Retired Albany Bishop Hubbard says he has 'never sexually abused anyone'

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Albany, N.Y. — Retired Bishop Howard Hubbard of Albany said in a statement Aug. 16 he "never sexually abused anyone" and is taking a voluntary leave of absence from the Diocese of Albany to deal with the allegations.

The Evangelist, Albany's diocesan newspaper, reported that a lawsuit filed Aug. 14 accuses Hubbard of sexually assaulting a 16-year-old in the late 1990s. The suit was filed the day New York state's Child Victims Act went into effect.

The new law opens a yearlong "window" in the statute of limitations, allowing suits to be filed by victims alleging abuse by priests, church workers and employees of public schools, hospitals and other institutions no matter how long ago the alleged abuse occurred.

"When I retired as bishop of the Diocese of Albany five years ago, I put my name on the list of retired priests who help out as needed in our parishes," said Hubbard, who headed the diocese for 37 years.

"For the last five years, I have had the privilege of celebrating Mass and presiding at weddings, baptisms, confirmations, graduations and funerals at parishes in every corner of our diocese. This opportunity for continued service to our people has been a spiritual joy for me," he said in a statement.

"Earlier this week, I was publicly accused in a lawsuit of sexually abusing a minor in the 1990s. With full and complete confidence, I can say this allegation is false. I have never sexually abused anyone in my life. I have trust in the canonical and civil legal processes and believe my name will be cleared in due course."

However, he said, he will take the "profoundly painful step" of temporarily stepping aside from his public ministry.

"I have been a priest for 55 years. My ministry is my life. But stepping aside temporarily now is the right thing to do," Hubbard said. "Our people and our broader community must be assured that our church leaders, active or retired, and indeed all clergy are living in accord with the highest standards that our sacred ministry requires."

Hubbard was born in Troy, New York, ordained as a priest of the Diocese of Albany Dec. 18, 1963. On Feb. 1, 1977, he was appointed as the ninth bishop of Albany by St. Paul VI, making him the youngest bishop in the United States at that time; he was 38. He was ordained to the episcopacy March 27, 1977, at Siena College in Loudonville, New York.

In his statement, Hubbard said that "with humility," he advised Albany Bishop Edward Scharfenberger that he will take a voluntary leave of absence "until this matter is resolved."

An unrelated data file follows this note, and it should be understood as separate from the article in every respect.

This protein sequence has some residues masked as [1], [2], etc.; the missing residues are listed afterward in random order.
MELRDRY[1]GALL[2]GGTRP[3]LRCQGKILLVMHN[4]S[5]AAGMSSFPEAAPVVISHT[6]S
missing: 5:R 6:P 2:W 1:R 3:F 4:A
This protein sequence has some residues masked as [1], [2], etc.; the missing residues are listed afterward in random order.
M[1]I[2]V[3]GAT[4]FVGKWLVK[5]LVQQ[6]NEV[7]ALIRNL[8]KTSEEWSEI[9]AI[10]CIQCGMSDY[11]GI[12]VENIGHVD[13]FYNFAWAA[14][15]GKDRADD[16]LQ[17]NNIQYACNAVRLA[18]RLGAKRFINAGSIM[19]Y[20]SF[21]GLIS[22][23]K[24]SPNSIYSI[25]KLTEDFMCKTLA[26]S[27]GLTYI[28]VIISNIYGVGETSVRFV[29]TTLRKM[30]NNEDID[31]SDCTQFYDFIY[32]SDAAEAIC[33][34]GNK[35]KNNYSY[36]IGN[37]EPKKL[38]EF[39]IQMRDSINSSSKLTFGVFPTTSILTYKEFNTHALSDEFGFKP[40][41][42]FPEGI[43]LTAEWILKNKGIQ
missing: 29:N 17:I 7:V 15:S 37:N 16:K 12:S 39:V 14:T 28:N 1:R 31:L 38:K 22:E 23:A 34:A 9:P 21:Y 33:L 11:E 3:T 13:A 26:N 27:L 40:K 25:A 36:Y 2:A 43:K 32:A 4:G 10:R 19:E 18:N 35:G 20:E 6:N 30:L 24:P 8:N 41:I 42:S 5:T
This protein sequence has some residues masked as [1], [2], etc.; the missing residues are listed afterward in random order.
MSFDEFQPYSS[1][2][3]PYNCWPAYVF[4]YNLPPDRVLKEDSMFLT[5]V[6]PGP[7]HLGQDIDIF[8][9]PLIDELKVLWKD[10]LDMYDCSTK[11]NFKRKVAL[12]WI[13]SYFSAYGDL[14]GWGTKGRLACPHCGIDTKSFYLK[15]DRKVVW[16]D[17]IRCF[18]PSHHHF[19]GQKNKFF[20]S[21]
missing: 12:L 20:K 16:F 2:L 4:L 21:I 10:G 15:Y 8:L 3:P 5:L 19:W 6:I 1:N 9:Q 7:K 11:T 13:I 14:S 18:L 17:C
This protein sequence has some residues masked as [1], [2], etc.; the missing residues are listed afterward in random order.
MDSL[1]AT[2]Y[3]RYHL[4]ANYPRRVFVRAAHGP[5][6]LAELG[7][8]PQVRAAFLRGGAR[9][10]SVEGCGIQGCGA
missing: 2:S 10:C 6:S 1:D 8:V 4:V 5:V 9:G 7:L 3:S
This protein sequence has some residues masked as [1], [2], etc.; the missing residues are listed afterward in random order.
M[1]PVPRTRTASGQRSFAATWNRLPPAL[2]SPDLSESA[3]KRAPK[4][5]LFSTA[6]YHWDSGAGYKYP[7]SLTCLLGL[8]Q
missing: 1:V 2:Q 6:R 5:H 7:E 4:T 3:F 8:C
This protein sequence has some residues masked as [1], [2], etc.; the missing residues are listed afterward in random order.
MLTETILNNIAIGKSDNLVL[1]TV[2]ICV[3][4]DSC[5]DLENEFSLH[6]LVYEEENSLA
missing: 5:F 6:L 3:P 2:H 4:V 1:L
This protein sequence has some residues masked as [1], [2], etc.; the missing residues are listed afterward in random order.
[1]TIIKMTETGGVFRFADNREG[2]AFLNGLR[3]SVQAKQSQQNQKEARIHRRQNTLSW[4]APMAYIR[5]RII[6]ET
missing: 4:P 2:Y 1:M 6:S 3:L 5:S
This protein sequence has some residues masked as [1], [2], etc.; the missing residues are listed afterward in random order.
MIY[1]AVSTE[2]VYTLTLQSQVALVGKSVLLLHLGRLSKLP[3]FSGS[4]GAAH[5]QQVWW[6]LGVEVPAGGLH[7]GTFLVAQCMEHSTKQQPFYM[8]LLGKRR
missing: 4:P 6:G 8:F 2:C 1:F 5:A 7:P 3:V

After the news of Hubbard broke Aug. 14, the Diocese of Albany released the following statement: "While this charge is extremely distressing for the Diocese of Albany, the bishop emeritus is entitled to be treated in the same manner as any other priest or deacon who has been accused of abuse. The diocese has clear policies and procedures in place when such accusations arise, and we expect those to be followed in this case, and in every case."

"It is critically important to remember that, like anyone else, Bishop Emeritus Hubbard enjoys the presumption of innocence," the statement continued, "and we will withhold any judgment until all the facts are known and this case is resolved. We take all allegations seriously and pray for all who come forward with allegations."

The diocesan statement noted that in accordance with Pope Francis' recently released document "Vos Estis," Scharfenberger has informed the papal nuncio to the United States, Archbishop Christophe Pierre, and New York Cardinal Timothy Dolan, who is metropolitan archbishop for the New York Province, "of the legal claim against Bishop Hubbard."

Scharfenberger reported that after speaking with Dolan, the New York prelate "urged full cooperation with the investigation, expressed gratitude to Pope Francis for the clear directives in 'Vos Estis' and offered prayers for all involved," the statement said.

The pope issued the landmark document "Vos Estis Lux Mundi" ("You are the light of the world") in May to help the Catholic Church safeguard its members from abuse and hold its leaders accountable.


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